Google's engine in China produces more relevant results. But many are blocked by a firewall, the barrier between the internet in China and the rest of the world that filters out banned sites and those containing prohibited keywords. Curiously, it is the Chinese search engine with a more rigorous filtering system than Google's that provides the readiest access to uncensored information about the congressional hearing. For those who know English, the House of Representatives' offers copies of evidence and a webcast of the entire proceedings. These are not blocked.

The firewall is porous. Imaginative users can find ways of searching for sensitive topics such as news about Falun Gong, a banned spiritual movement. In Google, entering the words “法论 Gong” will cause the entire results page to be blocked, but “FLG movement” will not. Many Chinese internet-users are well practised in configuring their internet browsers to route page requests through unblocked proxy servers outside China. These help bypass the firewall.

Blog-standard evasion

Blogs make the censors' work all the more difficult. China's fast-growing legions of bloggers know they must avoid taboo keywords, including those programmed into the Chinese version of MSN Spaces. If you enter any of those, the postings will not be shown or your attempt to set up a blog will be denied. But, as China's internet companies engage in fierce competition to draw blog traffic to their portals, few checks seem to be made about who is writing them. A blog can easily and quickly be set up on a Chinese portal, and no one asks for verifiable personal information. Bloggers often display postings that would make party censors shudder. Mr Tan, the student who used to run the Revolutionary Marxism website, has a blog on MSN Spaces that keeps up his campaign for workers' rights despite the demise of his own site and continued harassment by officials.

Human intervention is no less fallible than the firewall. In the middle of the huge open-plan newsroom of Sina Corporation in north-western Beijing, a score of censors sit in front of their screens. They are young employees whose job is to examine thousands of blogs and comments posted by internet-users on Sina's news items. It is a round-the-clock task, designed to find anything that could have got through the filters and might still offend the authorities.

Direct attacks on the party, its leaders or on the political system rarely get through (or at least, not for long). But that still allows room for far more vigorous debate on a range of social and economic issues than China has enjoyed before under Communist rule. According to Qian Hualin of the government-affiliated China Internet Network Information Centre, Chinese service-providers report that some 70% of their bandwidth is taken up with pirated music and films. That still leaves lots of room for discourse.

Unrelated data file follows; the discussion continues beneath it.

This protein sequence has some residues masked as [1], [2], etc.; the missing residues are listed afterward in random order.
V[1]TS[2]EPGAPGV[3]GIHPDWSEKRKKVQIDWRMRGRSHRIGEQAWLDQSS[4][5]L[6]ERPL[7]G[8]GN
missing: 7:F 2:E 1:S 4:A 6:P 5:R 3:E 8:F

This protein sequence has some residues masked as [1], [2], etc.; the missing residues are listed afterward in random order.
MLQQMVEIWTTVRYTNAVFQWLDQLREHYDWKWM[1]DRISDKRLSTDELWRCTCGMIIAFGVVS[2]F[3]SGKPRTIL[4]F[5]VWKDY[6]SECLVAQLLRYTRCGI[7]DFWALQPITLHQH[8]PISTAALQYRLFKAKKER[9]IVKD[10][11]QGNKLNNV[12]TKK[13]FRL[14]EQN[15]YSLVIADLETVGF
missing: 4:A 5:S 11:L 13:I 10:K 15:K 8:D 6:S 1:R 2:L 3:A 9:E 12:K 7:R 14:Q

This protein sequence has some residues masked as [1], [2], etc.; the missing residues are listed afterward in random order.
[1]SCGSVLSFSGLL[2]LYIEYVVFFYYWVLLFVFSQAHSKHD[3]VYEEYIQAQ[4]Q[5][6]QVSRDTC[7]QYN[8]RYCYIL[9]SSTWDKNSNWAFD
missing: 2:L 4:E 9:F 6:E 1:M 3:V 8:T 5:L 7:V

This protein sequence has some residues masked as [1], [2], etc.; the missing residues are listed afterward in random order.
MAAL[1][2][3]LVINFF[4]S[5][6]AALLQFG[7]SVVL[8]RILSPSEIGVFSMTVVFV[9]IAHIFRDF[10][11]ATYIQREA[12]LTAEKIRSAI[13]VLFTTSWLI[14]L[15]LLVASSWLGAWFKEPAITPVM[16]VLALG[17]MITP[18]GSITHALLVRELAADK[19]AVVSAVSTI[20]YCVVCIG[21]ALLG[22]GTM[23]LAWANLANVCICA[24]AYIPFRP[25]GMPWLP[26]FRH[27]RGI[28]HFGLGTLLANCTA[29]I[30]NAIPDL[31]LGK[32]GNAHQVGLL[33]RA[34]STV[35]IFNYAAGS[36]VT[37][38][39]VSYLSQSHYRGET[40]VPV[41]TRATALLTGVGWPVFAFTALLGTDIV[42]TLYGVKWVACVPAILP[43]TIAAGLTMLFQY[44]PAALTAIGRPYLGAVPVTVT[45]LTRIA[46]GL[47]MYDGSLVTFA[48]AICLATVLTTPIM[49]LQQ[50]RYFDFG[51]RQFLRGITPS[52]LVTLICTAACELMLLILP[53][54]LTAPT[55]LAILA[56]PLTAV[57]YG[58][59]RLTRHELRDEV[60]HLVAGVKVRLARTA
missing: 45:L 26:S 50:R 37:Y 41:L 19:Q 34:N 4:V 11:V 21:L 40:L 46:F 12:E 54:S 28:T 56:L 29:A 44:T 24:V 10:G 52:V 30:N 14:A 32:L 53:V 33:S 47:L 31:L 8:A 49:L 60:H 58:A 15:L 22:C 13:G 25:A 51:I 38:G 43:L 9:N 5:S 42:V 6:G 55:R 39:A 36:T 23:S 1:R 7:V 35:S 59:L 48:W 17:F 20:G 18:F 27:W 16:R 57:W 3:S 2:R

Even the party itself pays attention to the deluge of public comment. Eager to acquire some legitimacy, but anxious to avoid democracy, it is trying its hand at populism. The prime minister, Wen Jiabao, said last month that the government should listen “extensively” to views expressed on the internet. With few other ways of assessing the public mood, the internet is indeed a barometer, even though surveys suggest that users are hardly representative of the general population, being mainly young, better educated and male.

In 2003 many internet-users expressed outrage on bulletin boards over the beating to death in jail of just such a young, well-educated man who had been arrested for failing to carry the right identity documents. This led to the scrapping of a decades-old law giving the police sweeping powers to detain anyone suspected of staying without a permit in a place other than his registered home town. Later that year the commuting of a death sentence of a gang boss prompted a similar online furore. The Supreme Court retried the case and ordered his execution.

The knitting of a network

Guo Liang of the Chinese Academy of Social Sciences describes 2003 as a “milestone” in the development of the internet in China. During the outbreak early in the year of SARS, an often fatal respiratory disease, many people stayed at home and made extensive use of the internet to gather information and keep in touch. The government's efforts to block news of the outbreak collapsed as word spread by e-mail, computer and text message. By late 2004 home installation of broadband began to take off, and with it the growth of blogging, instant messaging and internet-based phone and video calls.